How We Survive Life On The Road
The element that singlehandedly fuels and holds this trip together is down time
When people ask us, "How do you live life on the road indefinitely? Isn't it exhausting?," the answer is, "Yes." It is exhausting, but we survive and thrive on this voyage by allowing (and sometimes forcing) ourselves to relax.
The most common misperception about our adventure is that we’re on some kind of indulgent never-ending vacation. Which is not a perception entirely without basis; some parts of this journey are certainly vacation-esque. We are powered by a savings account (replenished by periodic freelance projects along the way), so we don't have day-to-day jobs. And we're out exploring and adventuring almost every day, which reeks of "vacationers." Yet every day of this trip is real life*.
And real life needs time to rest and recover. After a few days of massive exploration or exertion, we keep it low key for a day or two to recharge and take care of business in the trailer. Relaxed business, like a couple (okay, sometimes three or four) loads of laundry, grocery shopping and meal prep, or scrubbing one, the other, or both of our dirty little puppies (those being the trailer and the kid, of course).
Sometimes, a down day is just down. No responsibilities, just rest. And there is no feeling of relief for us quite like a day where we've given ourselves permission to stay in and around the trailer. Those days are even better when they're paired with rain, as though nature is also giving her blessing to lay in bed and read, or write, or watch a movie, or just snuggle.
We shouldn't need special permission to rest, since it's such an integral part of what we need to heal and be well. But somehow it feels like a waste of the experience if we stay in, unless it's a purposely planned down day. Yet it's actually in service of the experience to rest so that we make it in the long run, because this is not vacation.
Whenever I pass folks in the middle of somewhere who are clearly on a holiday, I think to myself, “How can you do this in a finite amount of time?" "This" could be anywhere; any one place (no matter how seemingly rural or lacking in "things to do") is just too vast to explore in a hurry, and yet you can never see it all. But on a true vacation, hurrying is the only way to make the most of a destination. You’ve taken time off and you’re spending your hard earned money by the minute, so you shut out the real world to enjoy every last second of your holiday until you collapse.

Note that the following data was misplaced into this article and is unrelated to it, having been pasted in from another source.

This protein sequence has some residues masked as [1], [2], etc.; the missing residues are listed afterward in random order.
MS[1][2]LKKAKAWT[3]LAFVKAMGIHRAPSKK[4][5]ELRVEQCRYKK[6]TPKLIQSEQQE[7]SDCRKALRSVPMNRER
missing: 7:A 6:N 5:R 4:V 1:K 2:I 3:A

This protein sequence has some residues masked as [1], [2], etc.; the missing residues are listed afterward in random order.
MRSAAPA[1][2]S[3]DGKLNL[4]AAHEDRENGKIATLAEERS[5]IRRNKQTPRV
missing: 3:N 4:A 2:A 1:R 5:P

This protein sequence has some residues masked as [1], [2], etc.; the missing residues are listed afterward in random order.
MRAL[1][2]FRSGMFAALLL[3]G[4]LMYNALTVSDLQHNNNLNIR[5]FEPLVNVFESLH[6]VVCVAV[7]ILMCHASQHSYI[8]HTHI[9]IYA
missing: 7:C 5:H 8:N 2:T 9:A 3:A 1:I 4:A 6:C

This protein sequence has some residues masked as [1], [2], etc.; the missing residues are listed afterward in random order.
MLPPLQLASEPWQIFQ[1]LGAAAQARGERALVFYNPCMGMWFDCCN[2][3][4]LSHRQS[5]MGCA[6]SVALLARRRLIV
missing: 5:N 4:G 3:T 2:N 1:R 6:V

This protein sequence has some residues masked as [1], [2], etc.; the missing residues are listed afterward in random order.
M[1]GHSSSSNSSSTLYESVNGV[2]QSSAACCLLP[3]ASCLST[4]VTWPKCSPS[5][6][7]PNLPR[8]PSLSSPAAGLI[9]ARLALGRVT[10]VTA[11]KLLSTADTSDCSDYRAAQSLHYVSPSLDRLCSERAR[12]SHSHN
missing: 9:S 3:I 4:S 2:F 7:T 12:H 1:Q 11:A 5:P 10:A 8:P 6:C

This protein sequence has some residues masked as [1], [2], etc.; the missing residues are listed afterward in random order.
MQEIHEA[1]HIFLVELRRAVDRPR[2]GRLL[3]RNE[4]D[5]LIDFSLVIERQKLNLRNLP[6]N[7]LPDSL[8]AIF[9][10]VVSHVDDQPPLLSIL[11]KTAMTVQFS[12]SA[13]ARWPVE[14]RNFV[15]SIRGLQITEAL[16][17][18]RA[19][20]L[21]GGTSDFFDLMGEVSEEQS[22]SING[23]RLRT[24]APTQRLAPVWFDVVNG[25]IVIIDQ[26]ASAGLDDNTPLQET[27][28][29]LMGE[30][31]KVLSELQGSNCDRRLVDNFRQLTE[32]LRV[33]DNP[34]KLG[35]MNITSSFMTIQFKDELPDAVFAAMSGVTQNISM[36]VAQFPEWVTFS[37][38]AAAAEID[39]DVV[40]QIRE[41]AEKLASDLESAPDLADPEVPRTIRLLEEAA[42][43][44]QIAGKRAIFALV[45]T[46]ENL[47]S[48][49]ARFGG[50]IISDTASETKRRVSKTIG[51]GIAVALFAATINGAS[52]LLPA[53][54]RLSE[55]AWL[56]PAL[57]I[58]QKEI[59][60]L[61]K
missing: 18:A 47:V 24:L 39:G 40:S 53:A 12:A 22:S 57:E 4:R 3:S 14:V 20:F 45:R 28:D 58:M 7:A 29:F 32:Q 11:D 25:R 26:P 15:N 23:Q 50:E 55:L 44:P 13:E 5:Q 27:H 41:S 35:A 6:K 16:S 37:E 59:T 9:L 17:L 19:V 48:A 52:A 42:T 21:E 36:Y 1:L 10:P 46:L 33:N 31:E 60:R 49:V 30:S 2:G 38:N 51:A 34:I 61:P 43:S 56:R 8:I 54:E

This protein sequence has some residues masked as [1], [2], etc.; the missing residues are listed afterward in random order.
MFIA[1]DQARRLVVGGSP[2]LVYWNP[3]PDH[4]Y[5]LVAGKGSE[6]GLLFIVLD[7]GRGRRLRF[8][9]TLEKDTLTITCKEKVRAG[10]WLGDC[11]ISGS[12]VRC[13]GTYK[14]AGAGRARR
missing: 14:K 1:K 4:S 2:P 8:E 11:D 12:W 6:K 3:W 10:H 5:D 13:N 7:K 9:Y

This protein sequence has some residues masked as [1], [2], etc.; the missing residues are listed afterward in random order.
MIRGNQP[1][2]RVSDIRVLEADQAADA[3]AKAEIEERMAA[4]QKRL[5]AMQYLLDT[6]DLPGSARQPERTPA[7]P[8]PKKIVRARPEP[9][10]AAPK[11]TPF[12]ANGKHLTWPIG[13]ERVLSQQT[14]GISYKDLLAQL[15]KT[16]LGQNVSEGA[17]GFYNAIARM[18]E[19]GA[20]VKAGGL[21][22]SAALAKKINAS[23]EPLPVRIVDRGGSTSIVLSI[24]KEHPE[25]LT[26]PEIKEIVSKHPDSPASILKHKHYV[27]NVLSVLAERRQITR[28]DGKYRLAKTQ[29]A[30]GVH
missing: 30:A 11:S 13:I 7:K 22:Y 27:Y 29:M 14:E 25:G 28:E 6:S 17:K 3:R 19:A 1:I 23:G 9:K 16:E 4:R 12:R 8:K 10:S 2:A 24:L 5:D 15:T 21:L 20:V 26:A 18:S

We’re always on the move, but we can't afford to collapse. This adventure only works for us because we are able to adjust in real time. Not done in a place? Stay longer. Seen enough? Move on. Only stay as long as it feels good. Pushing ourselves until we collapse would be counter to everything this trip is about for us.
This trip is part of our overall journey, which is not solely about visiting new places and being a constant tourist. Living in a trailer on the road is a reprieve from the intense lives we tend to live (up to this point, we've both been pedal-to-the-metal-to-the-max people). It is a release after the stress and pressure of our time in New York City, and it's also a chance to heal from pains of the past in a space built specially for our wellbeing.
It's a chance to move freely between nature and chaos, testing different surroundings and reflecting on different theories and ways of living. Most importantly, it's a chance to re-plug ourselves into the frequency that vibrates highest in our hearts: a life in motion where we can create and celebrate creativity, spend time together as a family, work on ourselves and what it means for each of us to grow right now, and to be inspired by all of the above. We have to remind ourselves that it's a gift, from ourselves to ourselves, and every minute of down time shows gratitude and respect and receipt for such an offering.
*Really real life. But I'll share more about that when we catch up to ourselves here on the blog.
The importance of down time is neither exclusive to life on the road, nor living in a trailer. How do you ensure that you make time for yourself to do nothing and rejuvenate your body, mind and spirit?